One strange outcome of the US government going on hiatus is the fact that a bunch of federal websites have shuttered their screens. Seems a little overdramatic. NASA.gov shut down. LOC.gov (Library of Congress) shut down. FTC.gov shut down. They’ve all posted messages saying “Sayonara suckers.” Translated in government speak to:
You don’t tend to think of a website like an office — it has a life outside the organization it represents. Pages don’t turn off at 6 PM just because workers go home then. The Internet is a graveyard of websites whose original creators have forgotten them, but the links still live on.
So why are the federal sites turning off? Why not just leaving them running, so their information is at least searchable if not updated throughout the budget break?
The Director of the Budget Office sent a memo to all agency heads, explaining how the shutdown was going to impact websites (among other things). It’s confusing and filled with more jargon than an enterprise press release. Plus, it doesn’t actually state what agencies should do with their websites — it just makes it clear that no money should be spent operating them during the hiatus.
Theoretically, if an agency wanted to leave the site running and it didn’t cost anything, that would be ok. But as Quartz has pointed out: technical staff who manage websites and server hosting companies won’t get paid. That doesn’t necessarily mean the site has to shut down though — it can exist in employee absentia.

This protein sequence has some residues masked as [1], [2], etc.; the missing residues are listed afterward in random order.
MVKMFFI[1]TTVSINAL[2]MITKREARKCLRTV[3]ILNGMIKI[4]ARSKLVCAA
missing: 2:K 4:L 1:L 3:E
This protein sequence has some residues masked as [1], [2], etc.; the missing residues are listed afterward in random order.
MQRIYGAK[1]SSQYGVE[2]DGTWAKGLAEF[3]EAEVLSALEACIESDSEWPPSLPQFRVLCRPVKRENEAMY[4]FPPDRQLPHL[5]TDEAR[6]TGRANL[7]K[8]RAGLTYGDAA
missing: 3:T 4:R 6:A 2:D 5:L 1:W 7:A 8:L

But the guidance in the memo is vague and agency employees are interpreting it differently. Some are leaving their sites up, but not updating them. Others are shutting down their site, with a cranky “We’re not home” note stuck to the front.
For the end user, the website closures feel like a form of protest. A way to show the American population exactly what we lose out on if the government goes away. We live in a society where the digital is becoming more closely entwined with the physical. Our online lives are — in some ways — just as important as what we do offline. So ‘turning off’ websites is a way to drive home the impact of the government shutting down for the masses. It brings something that’s abstract and intangible to life.
[Image via Thinkstock]